For more info, and to get your nominations in, see www.sylviahale.org.au or call 02-9230 3030. Contact: Chris Holley on 02 9230 3030 or 0437 779 546


Comment viewing options

Select your preferred way to display the comments and click "Save settings" to activate your changes.

Worst hospital administration award

Mr. Tony Abbott has today shown how much of a sham the Federal Government move on the Mersey Hospital has been. No plan has been shown as to how the Federal Government is going to help the hospital.  Mr.Abbott has apparently complained about being treated like a member of the Opposition by the State Health Minister Lara Giddons; yet he made no comment about how the Federal Government has bullied the State Government.

Lara Giddons has indicated that the Federal Government only plans on providing financial support for the hospital till June. Tasmanian Liberal Senator Parry has stated loudly and clearly that he is against the Coalition shock and awe campaign on the Mersey Hospital.

It's another case of trust the Federal Government at your own peril.

The Greens

Margo, Ms Hale, says,“Labor is offering nothing more than a system for monitoring the problem and a new Ministerial position, neither of which will assist one new person into affordable housing.”

I would be interested to see what John Pratt has to say about this Rudd con-job, I would also like him to explain how Rudd is going to bring the price of housing down. I shall wait patiently.

L. Ferguson: for your

L. Ferguson: for your information, labor's policy on housing affordability.

Federal Labor’s Housing Affordability Fund provides national leadership in responding to Australia’s housing affordability crisis. The Housing Affordability Fund will address the two most significant ‘supply-side’ barriers to the development of new housing:
  • the cost of developing new infrastructure such as water, sewerage, transport, and parklands, with local government infrastructure charges ultimately paid by the new home buyer; and
  • the ‘holding costs’ associated with planning and approval delays such as interest, land taxes, council rates and staff costs, which are ultimately paid by the new home buyer.

Under Federal Labor’s plan, local governments will apply through a competitive process to receive grants to cover some of the cost of new housing infrastructure.

In their proposals, local governments, in conjunction with private sector, will have to outline how their proposals will cut red tape and reform the planning processes. They will need to produce an “efficiency dividend” and pass the savings on to home buyers to qualify for any federal funding. Lowering infrastructure charges and holding costs will reduce new housing costs and increase supply.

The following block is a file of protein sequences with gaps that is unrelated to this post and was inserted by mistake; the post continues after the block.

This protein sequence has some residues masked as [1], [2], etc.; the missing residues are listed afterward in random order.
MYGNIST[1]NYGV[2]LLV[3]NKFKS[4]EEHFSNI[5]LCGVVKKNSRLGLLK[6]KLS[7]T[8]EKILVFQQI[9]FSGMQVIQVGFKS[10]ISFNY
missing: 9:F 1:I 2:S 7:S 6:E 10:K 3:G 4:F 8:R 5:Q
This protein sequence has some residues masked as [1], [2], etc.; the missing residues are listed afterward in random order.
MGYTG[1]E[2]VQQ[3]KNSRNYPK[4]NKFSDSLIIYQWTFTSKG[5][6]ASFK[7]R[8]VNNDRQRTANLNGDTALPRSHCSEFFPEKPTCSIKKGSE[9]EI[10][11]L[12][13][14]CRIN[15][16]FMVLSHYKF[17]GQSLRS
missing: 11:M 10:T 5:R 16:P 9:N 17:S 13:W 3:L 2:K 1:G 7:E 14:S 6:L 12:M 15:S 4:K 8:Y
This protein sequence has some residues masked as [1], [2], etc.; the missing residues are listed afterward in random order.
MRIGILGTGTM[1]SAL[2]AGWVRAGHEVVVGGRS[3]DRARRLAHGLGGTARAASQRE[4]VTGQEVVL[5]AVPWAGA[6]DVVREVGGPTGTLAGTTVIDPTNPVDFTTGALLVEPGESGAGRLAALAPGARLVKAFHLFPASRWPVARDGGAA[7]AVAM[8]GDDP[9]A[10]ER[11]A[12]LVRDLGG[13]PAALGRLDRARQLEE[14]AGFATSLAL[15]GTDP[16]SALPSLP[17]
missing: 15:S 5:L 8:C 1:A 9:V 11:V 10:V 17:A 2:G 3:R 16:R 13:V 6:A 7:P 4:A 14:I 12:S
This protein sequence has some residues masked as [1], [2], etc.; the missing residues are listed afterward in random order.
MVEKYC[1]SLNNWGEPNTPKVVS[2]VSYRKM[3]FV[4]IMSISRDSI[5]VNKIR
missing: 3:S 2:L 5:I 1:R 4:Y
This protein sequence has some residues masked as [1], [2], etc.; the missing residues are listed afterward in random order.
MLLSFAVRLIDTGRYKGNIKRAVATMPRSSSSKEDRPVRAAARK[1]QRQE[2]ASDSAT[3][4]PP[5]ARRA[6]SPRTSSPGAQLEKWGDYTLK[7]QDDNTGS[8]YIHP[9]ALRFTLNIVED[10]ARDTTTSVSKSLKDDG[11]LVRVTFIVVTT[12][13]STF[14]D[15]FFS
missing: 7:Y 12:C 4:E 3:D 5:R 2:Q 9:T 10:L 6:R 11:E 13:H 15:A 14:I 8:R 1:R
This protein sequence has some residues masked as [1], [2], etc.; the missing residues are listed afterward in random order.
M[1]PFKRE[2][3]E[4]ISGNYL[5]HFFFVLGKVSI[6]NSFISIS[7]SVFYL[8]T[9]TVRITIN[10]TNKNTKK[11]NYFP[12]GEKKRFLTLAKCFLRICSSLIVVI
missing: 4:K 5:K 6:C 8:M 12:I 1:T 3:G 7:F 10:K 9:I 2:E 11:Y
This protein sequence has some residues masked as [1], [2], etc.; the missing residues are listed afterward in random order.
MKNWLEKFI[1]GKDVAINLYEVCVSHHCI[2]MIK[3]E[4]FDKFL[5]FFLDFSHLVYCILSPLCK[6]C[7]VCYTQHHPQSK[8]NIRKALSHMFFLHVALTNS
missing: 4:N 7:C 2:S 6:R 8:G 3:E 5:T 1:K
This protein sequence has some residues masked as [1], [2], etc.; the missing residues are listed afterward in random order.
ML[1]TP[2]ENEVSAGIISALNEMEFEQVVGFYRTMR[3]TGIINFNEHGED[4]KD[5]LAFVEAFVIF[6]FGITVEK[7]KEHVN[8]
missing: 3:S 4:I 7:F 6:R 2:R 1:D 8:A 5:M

Innovative, development specific, proposals from State Governments that cut development costs will also be considered under the Housing Affordability Fund. Property Council of Australia estimates that housing linked infrastructure charges can add up to $68,000 on a new home in some parts of suburban Australia.

Australians should not be forced to pay extra for their new homes due to unnecessary planning delays and red tape and increasing infrastructure burdens. Federal Labor’s Housing Affordability Fund will target areas:

  • Where the lack of infrastructure acts as a barrier to the release or development of land;
  • Where infrastructure is needed to enable homes to be better linked to where people work and use services like shops, transport and community facilities;
  • Where high dwelling growth is forecast in greenfield and infill areas; and
  • Where there is already a demonstrated lack of infrastructure.

Federal Labor will consider expanding the program subject to the private sector’s ability to increase the supply of homes. As funding will only be provided on a merit basis, Federal Labor will encourage the most competitive proposals to increase affordability of new housing and increase supply.

A federal labor government will also work to reduce child care costs.

  Federal Labor will establish an Office of Work and Family in the Department of Prime Minister & Cabinet to work with the States and Territories and child care providers and publish: